The future of autonomous cars according to a report by Erricsson
In the mid-30s. In the 21st century, nearly every second car on Europe’s roads could be an autonomous vehicle. Ericsson’s latest report “Connected Cars” analyzes the consequences of the changes ahead, including the development of road infrastructure based on the Internet of Things, reliable connectivity and constant communication between vehicles and within the road ecosystem.
Connected Cars are expected to be much safer than today’s vehicles. According to predictions published on Statista, internet-connected cars will help reduce the number of fatal crashes per year by an astonishing 94%. According to a 2020 study by Deloitte, 43% of vehicles in Europe could be partially or fully autonomous by 2035 if appropriate regulations were introduced.
The latest “Connected Cars” report, prepared by Ericsson IndustryLab experts, explains what changes are needed from a technology and business perspective to make this vision a reality. The key is reliable connectivity and the use of data that creates entirely new business models.
Although there is still a long way to go before truly robotic vehicles become commonplace, the market for connected cars is growing steadily.
Statista forecasts that by 2025. The size of this market will be $166 billion, with other sources indicating over $200 billion. However, connected cars are only an evolutionary step toward highly automated and fully autonomous vehicles that will challenge the traditional concept of the passenger car.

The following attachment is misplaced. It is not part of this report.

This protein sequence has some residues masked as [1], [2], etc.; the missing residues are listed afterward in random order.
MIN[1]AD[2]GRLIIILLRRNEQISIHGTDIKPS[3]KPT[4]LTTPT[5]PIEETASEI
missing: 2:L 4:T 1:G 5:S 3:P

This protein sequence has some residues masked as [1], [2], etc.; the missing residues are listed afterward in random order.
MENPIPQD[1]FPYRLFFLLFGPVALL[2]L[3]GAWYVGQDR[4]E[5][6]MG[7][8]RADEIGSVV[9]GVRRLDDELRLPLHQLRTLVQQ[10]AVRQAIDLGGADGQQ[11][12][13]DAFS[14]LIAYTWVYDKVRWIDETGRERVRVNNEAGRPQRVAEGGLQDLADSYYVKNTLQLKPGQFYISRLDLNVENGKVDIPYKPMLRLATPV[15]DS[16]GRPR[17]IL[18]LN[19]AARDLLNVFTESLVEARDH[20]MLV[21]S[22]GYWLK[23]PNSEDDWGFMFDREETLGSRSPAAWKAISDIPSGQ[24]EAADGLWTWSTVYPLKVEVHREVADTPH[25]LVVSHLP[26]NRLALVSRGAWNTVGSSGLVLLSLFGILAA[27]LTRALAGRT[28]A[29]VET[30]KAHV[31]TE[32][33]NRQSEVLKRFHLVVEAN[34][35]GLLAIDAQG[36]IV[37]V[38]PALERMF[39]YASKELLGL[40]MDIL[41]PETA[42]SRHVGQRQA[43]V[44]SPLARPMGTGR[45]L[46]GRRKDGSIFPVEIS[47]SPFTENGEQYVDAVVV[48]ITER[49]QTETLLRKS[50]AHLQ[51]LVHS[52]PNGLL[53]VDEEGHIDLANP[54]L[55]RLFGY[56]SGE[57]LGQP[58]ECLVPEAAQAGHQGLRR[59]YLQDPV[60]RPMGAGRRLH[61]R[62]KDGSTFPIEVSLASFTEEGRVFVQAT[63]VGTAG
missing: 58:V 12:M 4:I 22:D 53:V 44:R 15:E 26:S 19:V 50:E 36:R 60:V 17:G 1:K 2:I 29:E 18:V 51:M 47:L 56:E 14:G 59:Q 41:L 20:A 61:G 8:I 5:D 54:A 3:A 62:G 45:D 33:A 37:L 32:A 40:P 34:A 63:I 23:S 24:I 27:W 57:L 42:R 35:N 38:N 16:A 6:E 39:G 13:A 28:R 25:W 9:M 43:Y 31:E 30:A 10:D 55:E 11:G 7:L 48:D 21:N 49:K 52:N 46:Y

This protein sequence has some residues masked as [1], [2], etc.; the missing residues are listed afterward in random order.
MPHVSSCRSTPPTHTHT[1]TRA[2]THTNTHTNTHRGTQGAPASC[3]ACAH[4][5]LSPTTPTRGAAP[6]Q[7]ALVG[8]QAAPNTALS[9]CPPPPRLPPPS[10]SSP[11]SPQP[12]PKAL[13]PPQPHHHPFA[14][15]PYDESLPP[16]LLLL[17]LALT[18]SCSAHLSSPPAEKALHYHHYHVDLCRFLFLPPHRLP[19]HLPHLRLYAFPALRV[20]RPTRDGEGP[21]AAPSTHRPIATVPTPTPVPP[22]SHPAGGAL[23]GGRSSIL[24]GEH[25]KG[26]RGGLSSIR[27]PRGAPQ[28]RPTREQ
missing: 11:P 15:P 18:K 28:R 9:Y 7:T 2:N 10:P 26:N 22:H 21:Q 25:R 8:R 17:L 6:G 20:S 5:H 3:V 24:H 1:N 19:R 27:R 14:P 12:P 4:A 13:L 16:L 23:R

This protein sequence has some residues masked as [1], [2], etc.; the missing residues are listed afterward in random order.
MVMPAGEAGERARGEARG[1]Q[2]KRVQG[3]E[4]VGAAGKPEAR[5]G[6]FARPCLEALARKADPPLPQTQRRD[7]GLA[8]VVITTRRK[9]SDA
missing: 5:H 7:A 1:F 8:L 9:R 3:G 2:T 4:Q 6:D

In this new reality, vehicle brands will become less important than software or digital services, and the car of the future will be reduced to a hardware platform for integrated traffic solutions.
According to Kearney analysts, today 90% of the value of the average car is hardware and 10% is software. In about 15 years, the share of hardware in the price of a vehicle will drop to 40%, and consequently software (40%) and content (20%) will gain in value. By 2030, according to an IBM-commissioned survey of automotive executives, automakers’ revenue from mobile services will double to 10 percent, while the share of car sales in total revenue will drop to about three-quarters. More data shared with other road users or travelers’ use of infotainment apps will exponentially increase connected vehicle data transfers.
Data transfer for autonomous cars is estimated to range from 383 GB to 5.17 TB per hour. Users of such vehicles will expect efficient and seamless connectivity, whether they are traveling in urban traffic, navigating sparsely populated areas or crossing foreign borders. How important connectivity will become is evident today. More than 25% of car buyers surveyed by Thales Group in 2020. indicated that they prioritize connectivity over other vehicle features, such as engine power or fuel efficiency. Connectivity will not only enable advanced infotainment solutions with the ability to learn and personalize passenger preferences, making vehicles the most sophisticated, intelligent devices.